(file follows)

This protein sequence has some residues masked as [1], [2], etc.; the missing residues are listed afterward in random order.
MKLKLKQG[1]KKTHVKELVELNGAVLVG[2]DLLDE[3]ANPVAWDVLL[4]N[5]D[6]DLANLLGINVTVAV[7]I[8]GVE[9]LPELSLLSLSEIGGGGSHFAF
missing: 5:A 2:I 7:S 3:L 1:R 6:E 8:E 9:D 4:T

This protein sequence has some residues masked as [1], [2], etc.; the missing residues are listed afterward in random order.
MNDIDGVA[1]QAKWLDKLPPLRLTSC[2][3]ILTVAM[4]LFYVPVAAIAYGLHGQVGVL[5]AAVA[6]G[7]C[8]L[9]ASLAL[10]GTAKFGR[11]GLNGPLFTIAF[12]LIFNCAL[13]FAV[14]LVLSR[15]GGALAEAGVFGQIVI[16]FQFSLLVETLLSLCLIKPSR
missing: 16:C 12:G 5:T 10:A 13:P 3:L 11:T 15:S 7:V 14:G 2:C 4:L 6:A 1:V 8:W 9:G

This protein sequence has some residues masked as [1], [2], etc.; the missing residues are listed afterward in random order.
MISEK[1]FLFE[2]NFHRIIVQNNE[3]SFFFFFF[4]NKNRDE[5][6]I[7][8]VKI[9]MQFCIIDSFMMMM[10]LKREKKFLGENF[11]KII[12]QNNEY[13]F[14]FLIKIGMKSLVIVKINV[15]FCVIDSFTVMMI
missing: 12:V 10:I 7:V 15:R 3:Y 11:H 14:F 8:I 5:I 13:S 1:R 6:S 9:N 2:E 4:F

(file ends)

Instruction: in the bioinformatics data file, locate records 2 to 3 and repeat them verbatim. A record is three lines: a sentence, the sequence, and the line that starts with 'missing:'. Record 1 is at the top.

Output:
This protein sequence has some residues masked as [1], [2], etc.; the missing residues are listed afterward in random order.
MNDIDGVA[1]QAKWLDKLPPLRLTSC[2][3]ILTVAM[4]LFYVPVAAIAYGLHGQVGVL[5]AAVA[6]G[7]C[8]L[9]ASLAL[10]GTAKFGR[11]GLNGPLFTIAF[12]LIFNCAL[13]FAV[14]LVLSR[15]GGALAEAGVFGQIVI[16]FQFSLLVETLLSLCLIKPSR
missing: 16:C 12:G 5:T 10:A 13:P 3:L 11:T 15:S 7:V 14:G 2:C 4:L 6:A 1:V 8:W 9:G

This protein sequence has some residues masked as [1], [2], etc.; the missing residues are listed afterward in random order.
MISEK[1]FLFE[2]NFHRIIVQNNE[3]SFFFFFF[4]NKNRDE[5][6]I[7][8]VKI[9]MQFCIIDSFMMMM[10]LKREKKFLGENF[11]KII[12]QNNEY[13]F[14]FLIKIGMKSLVIVKINV[15]FCVIDSFTVMMI
missing: 12:V 10:I 7:V 15:R 3:Y 11:H 14:F 8:I 5:I 13:S 1:R 6:S 9:N 2:E 4:F